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What Are Mushrooms Good For?

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Humans have been consuming mushrooms for health and nutrition for thousands of years, and there are literally hundreds of different medicinal uses for mushrooms of all different species. Edible mushrooms are rich in vitamins and minerals (while also being low in calories and fat), while nootropic mushrooms, even to this day, play an essential role in healing systems, particularly in Asian culture.

Today, many experts consider mushrooms a functional food. What this means is that they have benefits beyond their nutritional value. For this reason, people around the globe are becoming intrigued about fungi - particularly in the form of daily-use supplements. This article explores common uses of functional mushrooms and highlights a few of the key reasons why they are so special.

Why Mushrooms Are Essential for Health

Simply put, mushrooms are among the healthiest foods around. They are low in calories, low in fat, high in fiber, and rich in vitamins, minerals, and other nutrients. The nutritional value of mushrooms varies, of course, depending on the species. However, generally speaking, edible mushrooms contain significant amounts of the following:

  • B vitamins
  • Vitamin C
  • Calcium
  • Copper
  • Iron
  • Magnesium
  • Phosphorus
  • Potassium
  • Selenium
  • Zink

Some mushrooms can also help synthesize vitamin D when exposed to UV light. Most store-bought mushrooms grow in the dark, meaning they lack this essential nutrient, but it is possible to boost the vitamin D content of supermarket mushrooms by placing them in the sun for a couple of hours before consumption. In fact, mushrooms are one of the top natural vitamin D sources for vegetarians and vegans.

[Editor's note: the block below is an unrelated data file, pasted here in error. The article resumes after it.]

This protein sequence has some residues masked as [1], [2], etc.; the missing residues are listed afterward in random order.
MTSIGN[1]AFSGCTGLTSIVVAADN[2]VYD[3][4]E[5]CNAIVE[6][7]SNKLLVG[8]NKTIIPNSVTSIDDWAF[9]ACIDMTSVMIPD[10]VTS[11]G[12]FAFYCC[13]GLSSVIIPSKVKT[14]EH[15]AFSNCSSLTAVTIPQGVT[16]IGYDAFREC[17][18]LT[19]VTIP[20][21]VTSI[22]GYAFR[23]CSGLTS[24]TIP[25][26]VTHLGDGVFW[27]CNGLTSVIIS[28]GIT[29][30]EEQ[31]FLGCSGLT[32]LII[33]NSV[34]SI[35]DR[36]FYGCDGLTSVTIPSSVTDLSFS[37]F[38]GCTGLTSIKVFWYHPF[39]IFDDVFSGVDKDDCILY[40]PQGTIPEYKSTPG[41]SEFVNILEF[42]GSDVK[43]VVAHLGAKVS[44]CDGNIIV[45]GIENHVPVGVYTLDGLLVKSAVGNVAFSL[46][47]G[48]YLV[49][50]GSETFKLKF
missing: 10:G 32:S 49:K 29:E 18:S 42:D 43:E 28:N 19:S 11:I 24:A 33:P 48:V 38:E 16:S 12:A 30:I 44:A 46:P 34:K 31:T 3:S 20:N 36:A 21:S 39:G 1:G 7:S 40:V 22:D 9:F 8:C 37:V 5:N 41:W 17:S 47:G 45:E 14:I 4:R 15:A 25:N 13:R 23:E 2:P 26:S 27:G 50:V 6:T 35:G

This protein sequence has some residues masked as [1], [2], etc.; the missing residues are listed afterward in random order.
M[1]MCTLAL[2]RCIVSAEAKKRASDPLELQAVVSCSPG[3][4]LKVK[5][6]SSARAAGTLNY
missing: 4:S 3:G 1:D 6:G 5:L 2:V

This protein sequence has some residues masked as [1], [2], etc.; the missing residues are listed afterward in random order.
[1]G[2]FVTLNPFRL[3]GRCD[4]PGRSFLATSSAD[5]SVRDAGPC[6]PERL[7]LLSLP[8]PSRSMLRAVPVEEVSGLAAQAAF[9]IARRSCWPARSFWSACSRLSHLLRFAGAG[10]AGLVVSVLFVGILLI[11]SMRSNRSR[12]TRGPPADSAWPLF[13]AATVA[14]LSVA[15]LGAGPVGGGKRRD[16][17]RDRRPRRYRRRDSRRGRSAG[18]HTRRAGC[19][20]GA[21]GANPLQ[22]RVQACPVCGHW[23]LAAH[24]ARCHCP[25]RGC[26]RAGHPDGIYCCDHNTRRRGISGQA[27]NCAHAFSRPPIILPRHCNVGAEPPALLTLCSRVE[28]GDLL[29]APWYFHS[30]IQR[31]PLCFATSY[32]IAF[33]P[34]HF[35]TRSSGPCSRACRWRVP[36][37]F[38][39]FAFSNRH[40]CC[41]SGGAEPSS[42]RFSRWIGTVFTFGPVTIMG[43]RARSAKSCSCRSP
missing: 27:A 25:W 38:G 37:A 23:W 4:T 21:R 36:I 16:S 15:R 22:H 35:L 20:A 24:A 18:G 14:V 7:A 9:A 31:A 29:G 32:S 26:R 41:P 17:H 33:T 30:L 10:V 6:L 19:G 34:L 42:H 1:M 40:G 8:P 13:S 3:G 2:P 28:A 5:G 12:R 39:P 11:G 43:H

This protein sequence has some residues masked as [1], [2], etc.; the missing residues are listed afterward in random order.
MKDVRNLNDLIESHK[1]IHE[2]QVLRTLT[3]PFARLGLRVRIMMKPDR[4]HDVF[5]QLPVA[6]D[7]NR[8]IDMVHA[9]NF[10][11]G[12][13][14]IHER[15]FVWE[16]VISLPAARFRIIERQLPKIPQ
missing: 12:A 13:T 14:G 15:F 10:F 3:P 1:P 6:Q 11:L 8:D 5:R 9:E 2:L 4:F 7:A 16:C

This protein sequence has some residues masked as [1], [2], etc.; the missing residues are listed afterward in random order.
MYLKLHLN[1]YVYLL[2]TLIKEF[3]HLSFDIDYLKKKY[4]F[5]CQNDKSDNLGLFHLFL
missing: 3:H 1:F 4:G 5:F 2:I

Some edible mushrooms also contain a chemical called ergothioneine. This is an amino acid that has powerful antioxidant and anti-inflammatory properties. A few other foods also contain ergothioneine, but button mushrooms and oyster mushrooms are some of the best sources. Many fungi also contain a group of compounds called beta-glucans, which are responsible for most of the medicinal properties of mushrooms. Beta-glucans are a type of complex carbohydrate known as polysaccharides, which have a powerful impact on the immune system.

Mushroom Health Benefits and Side Effects

Most of the benefits of medicinal mushrooms come from their potent effects on the body's immune system. Functional mushrooms contain antioxidant compounds, meaning they help rid the body of inflammation-producing oxidative stress. Oxidative stress often galvanizes an immune response, which, if left unchecked, can lead to a variety of inflammation-related side effects.

Different types of mushrooms also have specific uses, such as supporting focus and mental clarity, improving energy, and promoting a sense of calm. However, the benefits of mushrooms in each person's body will vary depending upon their unique chemical makeup.

Most people can consume mushrooms without experiencing side effects, but it is possible to have a bad reaction to certain species of fungi. For example, potential side effects of reishi mushrooms include: